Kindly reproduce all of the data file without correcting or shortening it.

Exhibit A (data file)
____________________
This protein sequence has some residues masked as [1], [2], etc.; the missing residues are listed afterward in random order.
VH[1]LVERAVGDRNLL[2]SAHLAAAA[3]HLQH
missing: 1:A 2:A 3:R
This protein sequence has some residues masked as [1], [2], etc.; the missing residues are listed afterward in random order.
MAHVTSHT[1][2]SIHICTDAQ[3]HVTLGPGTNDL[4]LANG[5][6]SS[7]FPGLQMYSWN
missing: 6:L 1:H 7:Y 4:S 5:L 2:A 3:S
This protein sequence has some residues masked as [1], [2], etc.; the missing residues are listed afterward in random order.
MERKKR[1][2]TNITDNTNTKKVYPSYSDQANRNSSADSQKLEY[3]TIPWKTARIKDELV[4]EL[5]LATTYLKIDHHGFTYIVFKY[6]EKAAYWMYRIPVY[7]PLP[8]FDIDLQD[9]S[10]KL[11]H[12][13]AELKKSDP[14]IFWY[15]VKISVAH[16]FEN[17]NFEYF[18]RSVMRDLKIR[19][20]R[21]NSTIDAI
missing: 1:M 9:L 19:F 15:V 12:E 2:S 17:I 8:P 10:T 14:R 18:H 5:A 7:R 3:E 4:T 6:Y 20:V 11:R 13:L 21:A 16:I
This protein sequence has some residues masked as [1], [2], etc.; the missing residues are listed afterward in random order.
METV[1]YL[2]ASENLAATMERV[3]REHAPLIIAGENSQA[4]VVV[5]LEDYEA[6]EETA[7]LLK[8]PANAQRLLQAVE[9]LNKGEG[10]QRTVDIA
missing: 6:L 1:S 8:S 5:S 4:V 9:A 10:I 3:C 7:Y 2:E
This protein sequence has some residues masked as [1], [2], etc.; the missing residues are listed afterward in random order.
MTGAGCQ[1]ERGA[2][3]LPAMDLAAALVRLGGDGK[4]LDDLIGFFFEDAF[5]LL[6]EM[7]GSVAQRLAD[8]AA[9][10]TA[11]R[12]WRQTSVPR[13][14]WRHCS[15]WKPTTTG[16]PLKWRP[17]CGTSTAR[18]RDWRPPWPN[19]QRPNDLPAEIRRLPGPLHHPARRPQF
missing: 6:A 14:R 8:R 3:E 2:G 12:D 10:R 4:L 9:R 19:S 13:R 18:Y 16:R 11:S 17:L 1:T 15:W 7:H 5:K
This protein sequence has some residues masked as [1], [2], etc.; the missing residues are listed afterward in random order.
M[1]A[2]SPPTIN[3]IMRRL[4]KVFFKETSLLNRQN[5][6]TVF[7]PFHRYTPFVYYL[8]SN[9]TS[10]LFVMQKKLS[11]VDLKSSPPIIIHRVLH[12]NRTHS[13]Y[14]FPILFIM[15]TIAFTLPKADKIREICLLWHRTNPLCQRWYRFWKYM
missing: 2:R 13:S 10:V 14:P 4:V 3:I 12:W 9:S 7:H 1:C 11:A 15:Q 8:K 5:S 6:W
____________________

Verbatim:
This protein sequence has some residues masked as [1], [2], etc.; the missing residues are listed afterward in random order.
VH[1]LVERAVGDRNLL[2]SAHLAAAA[3]HLQH
missing: 1:A 2:A 3:R
This protein sequence has some residues masked as [1], [2], etc.; the missing residues are listed afterward in random order.
MAHVTSHT[1][2]SIHICTDAQ[3]HVTLGPGTNDL[4]LANG[5][6]SS[7]FPGLQMYSWN
missing: 6:L 1:H 7:Y 4:S 5:L 2:A 3:S
This protein sequence has some residues masked as [1], [2], etc.; the missing residues are listed afterward in random order.
MERKKR[1][2]TNITDNTNTKKVYPSYSDQANRNSSADSQKLEY[3]TIPWKTARIKDELV[4]EL[5]LATTYLKIDHHGFTYIVFKY[6]EKAAYWMYRIPVY[7]PLP[8]FDIDLQD[9]S[10]KL[11]H[12][13]AELKKSDP[14]IFWY[15]VKISVAH[16]FEN[17]NFEYF[18]RSVMRDLKIR[19][20]R[21]NSTIDAI
missing: 1:M 9:L 19:F 15:V 12:E 2:S 17:I 8:P 10:T 14:R 18:H 5:A 7:R 3:E 4:T 6:Y 20:V 11:R 13:L 21:A 16:I
This protein sequence has some residues masked as [1], [2], etc.; the missing residues are listed afterward in random order.
METV[1]YL[2]ASENLAATMERV[3]REHAPLIIAGENSQA[4]VVV[5]LEDYEA[6]EETA[7]LLK[8]PANAQRLLQAVE[9]LNKGEG[10]QRTVDIA
missing: 6:L 1:S 8:S 5:S 4:V 9:A 10:I 3:C 7:Y 2:E
This protein sequence has some residues masked as [1], [2], etc.; the missing residues are listed afterward in random order.
MTGAGCQ[1]ERGA[2][3]LPAMDLAAALVRLGGDGK[4]LDDLIGFFFEDAF[5]LL[6]EM[7]GSVAQRLAD[8]AA[9][10]TA[11]R[12]WRQTSVPR[13][14]WRHCS[15]WKPTTTG[16]PLKWRP[17]CGTSTAR[18]RDWRPPWPN[19]QRPNDLPAEIRRLPGPLHHPARRPQF
missing: 6:A 14:R 8:R 3:E 2:G 12:D 10:R 4:L 9:R 19:S 13:R 18:Y 16:R 11:S 17:L 1:T 15:W 7:H 5:K
This protein sequence has some residues masked as [1], [2], etc.; the missing residues are listed afterward in random order.
M[1]A[2]SPPTIN[3]IMRRL[4]KVFFKETSLLNRQN[5][6]TVF[7]PFHRYTPFVYYL[8]SN[9]TS[10]LFVMQKKLS[11]VDLKSSPPIIIHRVLH[12]NRTHS[13]Y[14]FPILFIM[15]TIAFTLPKADKIREICLLWHRTNPLCQRWYRFWKYM
missing: 2:R 13:S 10:V 14:P 4:V 3:I 12:W 9:S 7:H 1:C 11:A 15:Q 8:K 5:S 6:W